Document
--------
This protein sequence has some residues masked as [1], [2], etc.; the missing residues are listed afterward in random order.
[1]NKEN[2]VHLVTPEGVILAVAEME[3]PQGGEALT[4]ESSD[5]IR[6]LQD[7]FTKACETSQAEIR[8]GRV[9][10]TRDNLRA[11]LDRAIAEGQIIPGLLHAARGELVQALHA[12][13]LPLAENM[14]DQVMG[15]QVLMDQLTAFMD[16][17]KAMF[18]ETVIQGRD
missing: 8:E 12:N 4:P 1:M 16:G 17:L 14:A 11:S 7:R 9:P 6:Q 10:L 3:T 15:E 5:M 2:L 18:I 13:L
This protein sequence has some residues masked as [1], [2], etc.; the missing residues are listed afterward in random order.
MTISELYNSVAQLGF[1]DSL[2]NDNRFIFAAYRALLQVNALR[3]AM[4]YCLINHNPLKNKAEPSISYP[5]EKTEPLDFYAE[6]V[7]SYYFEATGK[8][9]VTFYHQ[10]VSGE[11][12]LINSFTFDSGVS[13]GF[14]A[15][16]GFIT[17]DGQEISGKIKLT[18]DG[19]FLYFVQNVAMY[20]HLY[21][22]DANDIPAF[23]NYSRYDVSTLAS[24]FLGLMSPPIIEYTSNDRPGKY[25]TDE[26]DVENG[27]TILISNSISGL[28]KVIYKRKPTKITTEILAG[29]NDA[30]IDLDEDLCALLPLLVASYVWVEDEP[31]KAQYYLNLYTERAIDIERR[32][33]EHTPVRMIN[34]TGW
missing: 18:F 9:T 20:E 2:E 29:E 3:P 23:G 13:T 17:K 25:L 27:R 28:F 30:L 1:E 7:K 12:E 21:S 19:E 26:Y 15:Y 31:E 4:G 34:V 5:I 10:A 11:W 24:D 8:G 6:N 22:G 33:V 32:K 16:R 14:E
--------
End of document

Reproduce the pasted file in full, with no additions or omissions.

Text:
This protein sequence has some residues masked as [1], [2], etc.; the missing residues are listed afterward in random order.
[1]NKEN[2]VHLVTPEGVILAVAEME[3]PQGGEALT[4]ESSD[5]IR[6]LQD[7]FTKACETSQAEIR[8]GRV[9][10]TRDNLRA[11]LDRAIAEGQIIPGLLHAARGELVQALHA[12][13]LPLAENM[14]DQVMG[15]QVLMDQLTAFMD[16][17]KAMF[18]ETVIQGRD
missing: 8:E 12:N 4:P 1:M 16:G 17:L 14:A 11:S 7:R 9:P 6:Q 10:L 3:T 15:E 5:M 2:L 18:I 13:L
This protein sequence has some residues masked as [1], [2], etc.; the missing residues are listed afterward in random order.
MTISELYNSVAQLGF[1]DSL[2]NDNRFIFAAYRALLQVNALR[3]AM[4]YCLINHNPLKNKAEPSISYP[5]EKTEPLDFYAE[6]V[7]SYYFEATGK[8][9]VTFYHQ[10]VSGE[11][12]LINSFTFDSGVS[13]GF[14]A[15][16]GFIT[17]DGQEISGKIKLT[18]DG[19]FLYFVQNVAMY[20]HLY[21][22]DANDIPAF[23]NYSRYDVSTLAS[24]FLGLMSPPIIEYTSNDRPGKY[25]TDE[26]DVENG[27]TILISNSISGL[28]KVIYKRKPTKITTEILAG[29]NDA[30]IDLDEDLCALLPLLVASYVWVEDEP[31]KAQYYLNLYTERAIDIERR[32][33]EHTPVRMIN[34]TGW
missing: 18:F 9:T 20:E 2:E 29:E 3:P 23:G 13:T 17:K 25:L 27:R 28:F 30:L 1:E 7:K 12:E 21:S 19:E 26:Y 15:Y 31:E 4:G 34:V 5:I 10:A 11:W 24:D 8:G 6:N 22:G 33:V 32:K 16:R 14:E